Spring preview: Secondary

With spring practice beginning today, concludes our in-depth look at each position with our 2013 spring position previews.
Today, we analyze and breakdown the secondary heading into spring practice.
What we know right now: There is a fascinating mix of veterans and new faces in this group. The Huskers return nearly every cornerback that saw extensive playing time last year but lose both starting safeties and are left with little experience there.
The starting cornerback positions were a revolving door for much of the season as Bo Pelini and Terry Joseph rode the hot players and those who performed well in practice. One Husker who never had to worry about playing time was Ciante Evans, who turned in a sterling junior year at nickelback after being up and down his first two years on campus. Evans proved capable of locking down opposing slot receivers but also played well on the outside. His return alone makes this a position of strength.
Joining him are Andrew Green, Josh Mitchell and Stanley Jean-Baptiste, who all started at some point. Every member of this trio had his ups and downs throughout the season and struggled mightily in the bowl game, but they form a solid group. Also in the mix is Mohammed Seisay, who missed part of fall camp with an injury and struggled to catch up after that. Now that he's been in the system for a year, he could receive more playing time.
Daimion Stafford and P.J. Smith took nearly all the snaps at safety in 2012, so it's unsure what Nebraska has behind them. It will be tough to keep converted corner Charles Jackson off the field - coaches and teammates rave about his athleticism and energy. Corey Cooper spent most of last season at dime back but will likely get a look here. Harvey Jackson split reps with Smith early in the season but rarely saw the field near the end of 2012. And true freshman D.J. Singleton, who enrolled early and is on campus now, could be in play if he digests the playbook quickly enough.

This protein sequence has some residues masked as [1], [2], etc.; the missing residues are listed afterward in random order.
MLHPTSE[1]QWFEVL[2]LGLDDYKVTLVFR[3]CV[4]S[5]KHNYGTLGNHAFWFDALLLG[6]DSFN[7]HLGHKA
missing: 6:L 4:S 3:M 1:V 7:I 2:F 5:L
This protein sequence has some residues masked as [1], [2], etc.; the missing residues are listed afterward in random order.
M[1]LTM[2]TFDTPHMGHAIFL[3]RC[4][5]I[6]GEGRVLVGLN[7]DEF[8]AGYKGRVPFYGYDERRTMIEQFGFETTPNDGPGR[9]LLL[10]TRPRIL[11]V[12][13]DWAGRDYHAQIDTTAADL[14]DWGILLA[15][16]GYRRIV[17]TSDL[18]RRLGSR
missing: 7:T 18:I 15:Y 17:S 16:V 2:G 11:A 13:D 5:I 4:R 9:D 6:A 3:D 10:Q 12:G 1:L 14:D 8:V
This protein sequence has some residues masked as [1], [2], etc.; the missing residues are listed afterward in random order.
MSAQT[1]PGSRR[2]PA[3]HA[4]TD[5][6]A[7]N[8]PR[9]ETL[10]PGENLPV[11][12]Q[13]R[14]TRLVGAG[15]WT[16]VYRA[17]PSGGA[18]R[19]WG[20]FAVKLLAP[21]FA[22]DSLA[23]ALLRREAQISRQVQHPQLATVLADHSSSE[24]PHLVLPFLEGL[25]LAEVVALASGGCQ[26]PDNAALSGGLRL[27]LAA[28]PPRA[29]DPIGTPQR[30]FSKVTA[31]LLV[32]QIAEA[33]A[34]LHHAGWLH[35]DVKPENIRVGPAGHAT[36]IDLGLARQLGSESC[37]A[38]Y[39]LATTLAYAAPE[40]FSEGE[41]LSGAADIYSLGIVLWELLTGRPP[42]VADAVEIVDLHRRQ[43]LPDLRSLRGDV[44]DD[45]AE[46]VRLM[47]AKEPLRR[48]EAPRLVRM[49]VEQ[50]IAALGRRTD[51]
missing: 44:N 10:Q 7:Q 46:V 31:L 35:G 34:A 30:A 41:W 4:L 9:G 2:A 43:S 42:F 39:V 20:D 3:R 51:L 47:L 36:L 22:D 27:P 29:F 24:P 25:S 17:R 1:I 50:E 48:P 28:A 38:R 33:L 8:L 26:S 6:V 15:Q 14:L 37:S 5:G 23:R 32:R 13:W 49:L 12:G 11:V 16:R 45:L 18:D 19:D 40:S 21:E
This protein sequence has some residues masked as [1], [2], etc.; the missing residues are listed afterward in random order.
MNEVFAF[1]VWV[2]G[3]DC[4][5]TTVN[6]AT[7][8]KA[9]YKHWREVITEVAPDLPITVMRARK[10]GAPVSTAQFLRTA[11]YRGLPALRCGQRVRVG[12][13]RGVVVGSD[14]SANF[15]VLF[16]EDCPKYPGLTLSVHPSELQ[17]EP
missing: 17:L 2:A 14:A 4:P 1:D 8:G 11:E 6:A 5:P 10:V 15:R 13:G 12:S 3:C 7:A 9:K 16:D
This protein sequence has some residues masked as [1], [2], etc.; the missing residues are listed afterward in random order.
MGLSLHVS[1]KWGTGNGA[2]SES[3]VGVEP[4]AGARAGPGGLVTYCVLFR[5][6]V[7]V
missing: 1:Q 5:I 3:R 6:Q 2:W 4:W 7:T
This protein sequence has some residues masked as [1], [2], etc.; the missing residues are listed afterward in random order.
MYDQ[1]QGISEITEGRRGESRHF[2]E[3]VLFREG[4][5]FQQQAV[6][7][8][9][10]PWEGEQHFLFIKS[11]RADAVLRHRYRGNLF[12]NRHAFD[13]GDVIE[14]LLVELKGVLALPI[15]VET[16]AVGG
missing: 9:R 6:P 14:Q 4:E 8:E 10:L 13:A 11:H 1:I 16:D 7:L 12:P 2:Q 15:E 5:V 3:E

Biggest question to answer: What can Jonathan Rose provide? The cornerback transferred from Auburn early last year and had to sit out, but made strong impressions in practice that appear to have put him in position to compete for a starting role. As mentioned above, cornerback is a crowded spot right now, but the sophomore appears to have the tools to at least dent the rotation. If he lives up to the hype, few schools in the nation will be able to match NU's depth at cornerback.
Spring dark horse: Keep your eye on Charles Jackson. He was incredibly active on special teams last season and simply seems to talented to leave on the sidelines. He is learning a new position, so there is a learning curve for him that isn't there for some of the other safeties. But neither Cooper nor Harvey Jackson have much game experience and haven't really capitalized when their playing time has come. If Jackson figures his new position out quickly, it wouldn't be a surprise to see him in the starting lineup in the fall.